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World-wide quest uncovers cross-cultural world's fairs art objects
Jason T. Busch, the chief curator at the museum, shows a photograph of the original display at the 1902 Prima Esposizione Internazionale d'Arte Decorativa Moderna, where the Bugatti designed parchment covered "Cobra Chair" in front was displayed in Turin, Italy. This is part of the "Inventing the Modern World" exhibit is scheduled to open at Pittsburgh's Carnegie Museum of Art on Oct. 13, 2012, and run through Feb. 24, 2013. The show features works of furniture, metalwork, glass, ceramics, textiles, and jewelry produced by international artists and businesses made for world’s fairs, from London’s Great Exhibition of the Works of Industry of All Nations in 1851, to the New York World’s Fair in 1939. AP Photo/Keith Srakocic.
PITTSBURGH, PA.- Carnegie Museum of Art’s exhibition Inventing the Modern World: Decorative Arts at the World's Fairs, 1851-1939 presents over 200 objects from 88 years of fairs, together for the first time. Co-curated by Jason T. Busch, Chief Curator and The Alan G. and Jane A. Lehman Curator of Decorative Arts and Design at Carnegie Museum of Art, and Catherine L. Futter, The Helen Jane and R. Hugh “Pat” Uhlmann Curator of Decorative Arts at The Nelson-Atkins Museum of Art, Inventing the Modern World showcases objects painstakingly assembled from European and American collections. For Busch, the exhibition represents a true achievement, since “the exhibition checklist comprises decorative arts unattainable as a group in any one museum in the world.” Futter adds, “We looked at literally thousands of decorative arts from around the globe….We kept refining our choices to find the objects that really spoke about innovation.”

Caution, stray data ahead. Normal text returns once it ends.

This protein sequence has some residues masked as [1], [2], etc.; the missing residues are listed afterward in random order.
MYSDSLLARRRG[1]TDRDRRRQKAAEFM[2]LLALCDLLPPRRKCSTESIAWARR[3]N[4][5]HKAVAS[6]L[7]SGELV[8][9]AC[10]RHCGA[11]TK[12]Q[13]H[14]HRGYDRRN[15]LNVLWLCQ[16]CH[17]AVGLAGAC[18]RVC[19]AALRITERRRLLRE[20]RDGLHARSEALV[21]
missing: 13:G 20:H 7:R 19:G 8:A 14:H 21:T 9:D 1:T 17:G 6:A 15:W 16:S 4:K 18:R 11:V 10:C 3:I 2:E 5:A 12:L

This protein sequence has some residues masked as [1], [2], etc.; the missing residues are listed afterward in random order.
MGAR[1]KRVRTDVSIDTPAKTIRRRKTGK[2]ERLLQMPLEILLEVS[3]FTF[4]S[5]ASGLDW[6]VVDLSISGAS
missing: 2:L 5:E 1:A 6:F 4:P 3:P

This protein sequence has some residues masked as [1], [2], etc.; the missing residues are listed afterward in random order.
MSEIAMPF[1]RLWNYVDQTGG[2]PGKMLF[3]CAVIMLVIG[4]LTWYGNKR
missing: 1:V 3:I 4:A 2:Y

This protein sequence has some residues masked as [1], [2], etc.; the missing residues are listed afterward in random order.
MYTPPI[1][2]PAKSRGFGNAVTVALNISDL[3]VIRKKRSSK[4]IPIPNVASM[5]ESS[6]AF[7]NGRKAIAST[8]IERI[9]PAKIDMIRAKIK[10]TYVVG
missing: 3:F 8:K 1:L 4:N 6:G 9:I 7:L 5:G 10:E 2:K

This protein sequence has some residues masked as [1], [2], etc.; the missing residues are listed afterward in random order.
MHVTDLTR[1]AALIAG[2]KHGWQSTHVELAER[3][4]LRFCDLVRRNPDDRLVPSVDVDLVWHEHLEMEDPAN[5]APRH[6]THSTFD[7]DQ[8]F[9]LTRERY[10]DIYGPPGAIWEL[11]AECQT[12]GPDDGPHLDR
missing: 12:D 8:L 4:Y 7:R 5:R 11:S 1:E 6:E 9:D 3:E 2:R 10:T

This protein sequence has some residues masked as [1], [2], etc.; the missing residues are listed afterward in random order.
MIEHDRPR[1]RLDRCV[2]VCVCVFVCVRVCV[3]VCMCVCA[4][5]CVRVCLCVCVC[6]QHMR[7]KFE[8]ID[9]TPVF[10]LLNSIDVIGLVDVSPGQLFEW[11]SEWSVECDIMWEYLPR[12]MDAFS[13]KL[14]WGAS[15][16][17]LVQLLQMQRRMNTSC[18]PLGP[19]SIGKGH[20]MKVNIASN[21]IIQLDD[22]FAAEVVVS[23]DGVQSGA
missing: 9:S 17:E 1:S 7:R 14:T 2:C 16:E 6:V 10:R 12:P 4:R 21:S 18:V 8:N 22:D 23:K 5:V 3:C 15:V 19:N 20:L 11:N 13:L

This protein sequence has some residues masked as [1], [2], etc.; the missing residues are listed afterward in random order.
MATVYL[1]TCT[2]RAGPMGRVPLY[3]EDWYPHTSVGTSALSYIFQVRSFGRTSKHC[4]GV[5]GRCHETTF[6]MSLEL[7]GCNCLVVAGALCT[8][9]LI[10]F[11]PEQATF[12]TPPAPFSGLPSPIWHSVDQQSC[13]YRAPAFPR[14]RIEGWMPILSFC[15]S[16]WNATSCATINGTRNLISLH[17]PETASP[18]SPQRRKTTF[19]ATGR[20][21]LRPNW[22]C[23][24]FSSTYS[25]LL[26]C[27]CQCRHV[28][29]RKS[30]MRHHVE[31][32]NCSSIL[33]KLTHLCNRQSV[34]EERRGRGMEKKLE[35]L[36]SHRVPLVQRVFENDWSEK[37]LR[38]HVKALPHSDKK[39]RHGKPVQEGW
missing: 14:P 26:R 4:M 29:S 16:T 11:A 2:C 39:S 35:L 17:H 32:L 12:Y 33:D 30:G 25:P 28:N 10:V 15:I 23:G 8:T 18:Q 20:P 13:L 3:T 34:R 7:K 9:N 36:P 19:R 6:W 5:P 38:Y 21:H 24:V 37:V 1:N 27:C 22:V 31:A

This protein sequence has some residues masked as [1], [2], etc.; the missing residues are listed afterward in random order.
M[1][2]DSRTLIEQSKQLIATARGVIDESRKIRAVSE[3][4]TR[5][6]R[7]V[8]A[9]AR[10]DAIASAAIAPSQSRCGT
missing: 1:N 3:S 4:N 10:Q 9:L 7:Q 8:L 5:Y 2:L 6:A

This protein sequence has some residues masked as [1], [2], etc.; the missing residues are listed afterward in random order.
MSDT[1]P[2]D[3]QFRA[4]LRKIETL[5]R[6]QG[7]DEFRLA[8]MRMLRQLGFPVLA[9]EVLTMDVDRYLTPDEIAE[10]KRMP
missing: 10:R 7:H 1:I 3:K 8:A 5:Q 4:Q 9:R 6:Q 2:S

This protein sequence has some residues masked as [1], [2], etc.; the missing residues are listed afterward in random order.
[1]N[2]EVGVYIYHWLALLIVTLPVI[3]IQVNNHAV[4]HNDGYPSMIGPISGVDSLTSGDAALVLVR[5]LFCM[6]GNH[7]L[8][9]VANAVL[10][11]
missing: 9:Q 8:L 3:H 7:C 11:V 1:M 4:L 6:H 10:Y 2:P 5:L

From their inception in 1851, the world’s fairs showcased and enthralled the visiting public with the cutting edge of industry and style, with new materials and methods. In doing so, artists and manufacturers used breakthrough scientific innovations to create art objects that embodied the latest aesthetics and techniques. A co-production of Carnegie Museum of Art and The Nelson-Atkins Museum of Art, Inventing the Modern World: Decorative Arts at the World’s Fairs, 1851–1939 assembles objects from around the world that represent the height of both science and artistry in the late 19th and early 20th centuries.

Carnegie Museum of Art supplements the traveling portion of this exhibition with a treasure trove of its own objects from fairs, making it the largest venue of the four-city tour, which also includes the New Orleans Museum of Art and the Mint Museum in Charlotte, North Carolina.

Staggering in its breadth, Inventing the Modern World evokes a time of exciting progress, and a series of world’s fairs that were very different than they are today; these fairs were expositions for consumers focused squarely on new designs in household objects. Featuring furniture, jewelry, ceramics, glass, and other products, each representing the pinnacle of the art and science of its day, the exhibition demonstrates that, even as radically new materials emerged and tastes changed, the quest for variety, innovation, and ingenuity remained a common thread from 1851 through 1939.

Inventing the Modern World: Decorative Arts at the World’s Fairs, 1851–1939 will be on view at Carnegie Museum of Art, Pittsburgh, October 13, 2012–February 24, 2013. A full-color catalogue, written by international scholars of 19th- and 20th-century decorative arts and co-published by Skira Rizzoli, accompanies the exhibition.





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